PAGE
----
Russian composer Peter (Pyotr) Ilyich Tchaikovsky wrote some of the most-recognized melodies in classical music, and his ballet The Nutcracker endures as a winter holiday favorite. Peter Tchaikovsky began composing in St. Petersburg in the 1860s, while studying and teaching music at the Conservatory there.
By the 1870s he was gaining public notice, and after 1878 he devoted himself to composing full time. Tchaikovsky’s expressive melodies and orchestrations made him an audience favorite in Russia and beyond; his international travels included an American tour in 1891. Many of his works are part of the canon of classical music of the Romantic era, including the opera Eugene Onegin, the ballet Swan Lake, the overtures Romeo and Juliet and the 1812 Overture and his Sixth Symphony, known as Pathétique.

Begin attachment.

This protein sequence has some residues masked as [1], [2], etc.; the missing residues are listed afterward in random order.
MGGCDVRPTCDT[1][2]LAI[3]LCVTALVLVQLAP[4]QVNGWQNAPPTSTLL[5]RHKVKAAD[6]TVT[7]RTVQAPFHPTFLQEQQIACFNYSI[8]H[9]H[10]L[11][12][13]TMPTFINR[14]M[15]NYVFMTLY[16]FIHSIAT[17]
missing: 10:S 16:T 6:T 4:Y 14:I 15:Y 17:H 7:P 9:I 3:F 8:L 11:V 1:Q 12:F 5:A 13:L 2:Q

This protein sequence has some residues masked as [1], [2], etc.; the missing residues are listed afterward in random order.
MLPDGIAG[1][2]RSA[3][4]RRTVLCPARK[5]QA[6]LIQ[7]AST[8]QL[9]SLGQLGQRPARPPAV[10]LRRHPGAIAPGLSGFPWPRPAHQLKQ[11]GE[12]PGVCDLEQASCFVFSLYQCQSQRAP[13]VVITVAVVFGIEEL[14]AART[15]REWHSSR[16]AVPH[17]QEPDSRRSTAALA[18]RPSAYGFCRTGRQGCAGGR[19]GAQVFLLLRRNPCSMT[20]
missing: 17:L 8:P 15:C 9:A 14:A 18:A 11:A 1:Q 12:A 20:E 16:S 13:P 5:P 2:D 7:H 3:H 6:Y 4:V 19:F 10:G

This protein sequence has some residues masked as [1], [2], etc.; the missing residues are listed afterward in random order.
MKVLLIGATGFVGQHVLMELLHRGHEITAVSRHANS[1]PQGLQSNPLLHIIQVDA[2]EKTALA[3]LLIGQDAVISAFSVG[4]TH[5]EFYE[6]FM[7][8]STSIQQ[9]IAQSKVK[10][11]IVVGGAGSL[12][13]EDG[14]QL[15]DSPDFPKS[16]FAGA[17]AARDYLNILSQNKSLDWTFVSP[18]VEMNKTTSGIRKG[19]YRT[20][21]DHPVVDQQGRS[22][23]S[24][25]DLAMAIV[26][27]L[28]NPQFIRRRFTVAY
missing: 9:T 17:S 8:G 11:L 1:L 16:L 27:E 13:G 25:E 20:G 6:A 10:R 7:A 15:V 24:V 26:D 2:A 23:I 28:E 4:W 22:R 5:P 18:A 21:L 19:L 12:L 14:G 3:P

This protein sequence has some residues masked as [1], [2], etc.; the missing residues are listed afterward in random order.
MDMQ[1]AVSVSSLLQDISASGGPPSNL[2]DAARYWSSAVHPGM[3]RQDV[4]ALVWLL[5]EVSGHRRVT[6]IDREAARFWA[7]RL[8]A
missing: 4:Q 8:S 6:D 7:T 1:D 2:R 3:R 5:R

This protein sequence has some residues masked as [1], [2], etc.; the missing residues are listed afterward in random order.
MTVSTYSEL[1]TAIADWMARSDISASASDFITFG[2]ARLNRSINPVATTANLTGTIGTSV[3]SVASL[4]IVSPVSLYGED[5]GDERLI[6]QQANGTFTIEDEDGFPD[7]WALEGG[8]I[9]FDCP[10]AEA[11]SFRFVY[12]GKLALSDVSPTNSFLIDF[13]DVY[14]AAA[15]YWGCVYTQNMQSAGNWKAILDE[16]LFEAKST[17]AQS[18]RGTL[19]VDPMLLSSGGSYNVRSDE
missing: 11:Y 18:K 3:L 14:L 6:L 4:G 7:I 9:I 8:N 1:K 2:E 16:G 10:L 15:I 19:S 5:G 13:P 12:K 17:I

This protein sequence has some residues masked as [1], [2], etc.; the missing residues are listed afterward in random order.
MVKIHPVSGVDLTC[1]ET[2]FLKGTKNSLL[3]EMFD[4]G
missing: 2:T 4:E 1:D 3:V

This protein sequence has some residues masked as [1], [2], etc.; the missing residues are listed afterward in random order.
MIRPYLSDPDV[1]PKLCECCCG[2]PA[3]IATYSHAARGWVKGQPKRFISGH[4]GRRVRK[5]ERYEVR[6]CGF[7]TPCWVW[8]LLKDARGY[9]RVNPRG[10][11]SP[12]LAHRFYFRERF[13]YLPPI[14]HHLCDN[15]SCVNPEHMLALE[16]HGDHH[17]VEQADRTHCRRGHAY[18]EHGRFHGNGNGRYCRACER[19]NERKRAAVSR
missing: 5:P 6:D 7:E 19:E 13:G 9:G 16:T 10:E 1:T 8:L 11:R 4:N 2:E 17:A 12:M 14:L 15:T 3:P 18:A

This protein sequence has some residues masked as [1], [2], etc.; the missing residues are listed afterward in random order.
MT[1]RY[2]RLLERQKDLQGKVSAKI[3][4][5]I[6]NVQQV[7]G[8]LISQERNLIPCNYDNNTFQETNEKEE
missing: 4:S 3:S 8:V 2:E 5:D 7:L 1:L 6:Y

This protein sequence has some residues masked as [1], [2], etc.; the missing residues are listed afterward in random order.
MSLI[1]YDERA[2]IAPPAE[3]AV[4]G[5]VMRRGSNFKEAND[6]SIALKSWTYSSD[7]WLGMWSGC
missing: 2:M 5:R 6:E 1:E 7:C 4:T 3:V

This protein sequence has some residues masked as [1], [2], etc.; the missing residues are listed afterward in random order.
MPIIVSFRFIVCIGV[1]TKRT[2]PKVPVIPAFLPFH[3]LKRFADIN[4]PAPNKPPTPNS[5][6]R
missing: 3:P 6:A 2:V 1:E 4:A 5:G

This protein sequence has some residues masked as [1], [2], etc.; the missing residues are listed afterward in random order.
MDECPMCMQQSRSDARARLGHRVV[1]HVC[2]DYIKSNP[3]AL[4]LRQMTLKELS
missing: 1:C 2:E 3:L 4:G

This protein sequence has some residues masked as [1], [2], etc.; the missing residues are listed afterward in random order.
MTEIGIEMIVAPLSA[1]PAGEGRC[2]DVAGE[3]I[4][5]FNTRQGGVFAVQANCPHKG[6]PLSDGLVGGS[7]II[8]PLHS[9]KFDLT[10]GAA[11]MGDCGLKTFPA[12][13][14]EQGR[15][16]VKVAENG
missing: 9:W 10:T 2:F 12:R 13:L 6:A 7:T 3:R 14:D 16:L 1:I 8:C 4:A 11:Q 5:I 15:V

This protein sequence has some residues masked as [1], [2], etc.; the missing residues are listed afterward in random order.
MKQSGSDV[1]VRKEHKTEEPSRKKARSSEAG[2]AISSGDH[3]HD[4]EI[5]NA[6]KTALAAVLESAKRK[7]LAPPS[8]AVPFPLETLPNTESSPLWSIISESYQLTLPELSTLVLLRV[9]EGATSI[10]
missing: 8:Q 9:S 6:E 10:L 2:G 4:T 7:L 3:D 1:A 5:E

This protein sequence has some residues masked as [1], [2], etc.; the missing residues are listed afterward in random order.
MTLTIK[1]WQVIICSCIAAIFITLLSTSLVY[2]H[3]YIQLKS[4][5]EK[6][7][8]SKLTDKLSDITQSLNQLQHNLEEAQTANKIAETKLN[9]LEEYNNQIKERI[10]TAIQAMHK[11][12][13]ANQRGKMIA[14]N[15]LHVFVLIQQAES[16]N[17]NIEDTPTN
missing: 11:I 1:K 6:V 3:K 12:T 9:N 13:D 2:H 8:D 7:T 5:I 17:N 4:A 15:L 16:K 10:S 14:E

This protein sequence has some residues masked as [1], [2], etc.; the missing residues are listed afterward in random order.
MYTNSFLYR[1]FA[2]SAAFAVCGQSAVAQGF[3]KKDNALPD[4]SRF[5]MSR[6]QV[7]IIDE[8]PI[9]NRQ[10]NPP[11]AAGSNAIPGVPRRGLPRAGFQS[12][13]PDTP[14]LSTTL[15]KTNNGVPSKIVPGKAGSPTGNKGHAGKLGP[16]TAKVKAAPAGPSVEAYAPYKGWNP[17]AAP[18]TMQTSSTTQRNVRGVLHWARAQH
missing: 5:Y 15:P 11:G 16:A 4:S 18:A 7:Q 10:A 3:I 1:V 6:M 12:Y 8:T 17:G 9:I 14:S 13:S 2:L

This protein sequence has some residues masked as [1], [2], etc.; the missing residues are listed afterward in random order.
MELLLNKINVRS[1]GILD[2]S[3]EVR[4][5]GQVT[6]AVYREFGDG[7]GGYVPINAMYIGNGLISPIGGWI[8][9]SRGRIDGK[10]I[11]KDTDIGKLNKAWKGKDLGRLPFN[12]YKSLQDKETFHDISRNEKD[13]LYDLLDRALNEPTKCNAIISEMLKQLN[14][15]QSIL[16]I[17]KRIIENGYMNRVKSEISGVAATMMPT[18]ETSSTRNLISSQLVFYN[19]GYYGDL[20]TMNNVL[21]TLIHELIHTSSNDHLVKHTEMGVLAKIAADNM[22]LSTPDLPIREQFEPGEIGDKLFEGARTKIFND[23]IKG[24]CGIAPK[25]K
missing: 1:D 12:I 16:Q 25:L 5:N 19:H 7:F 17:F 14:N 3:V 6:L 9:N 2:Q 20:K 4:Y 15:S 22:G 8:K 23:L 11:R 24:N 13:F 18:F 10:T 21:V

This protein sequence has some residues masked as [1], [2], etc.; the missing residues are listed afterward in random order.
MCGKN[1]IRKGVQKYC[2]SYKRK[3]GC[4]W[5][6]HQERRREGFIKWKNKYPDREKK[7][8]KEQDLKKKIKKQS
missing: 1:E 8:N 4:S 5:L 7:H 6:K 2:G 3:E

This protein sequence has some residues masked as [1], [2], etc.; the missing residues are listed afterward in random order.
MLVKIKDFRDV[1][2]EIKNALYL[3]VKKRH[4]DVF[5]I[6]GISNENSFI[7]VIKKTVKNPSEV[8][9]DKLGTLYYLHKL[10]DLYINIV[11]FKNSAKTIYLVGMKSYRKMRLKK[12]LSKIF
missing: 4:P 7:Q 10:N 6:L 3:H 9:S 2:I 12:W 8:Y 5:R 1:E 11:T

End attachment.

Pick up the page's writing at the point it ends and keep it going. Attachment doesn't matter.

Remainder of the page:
Peter Tchaikovsky had a personal reputation for being emotionally fragile.
His brief 1877 marriage to a woman he barely knew is now considered an ill-fated attempt to mask his homosexuality, and possibly led to what has been called a nervous breakdown. The issue of his sexuality is also considered by some modern scholars to have played a part in his untimely death. Originally it was held that Tchaikovsky died from cholera, a result of drinking tainted water. Further research a century later led to the suggestion that he may have deliberately poisoned himself, having been forced to do so by a “court of honor” as punishment for his relationship with a young male aristocrat.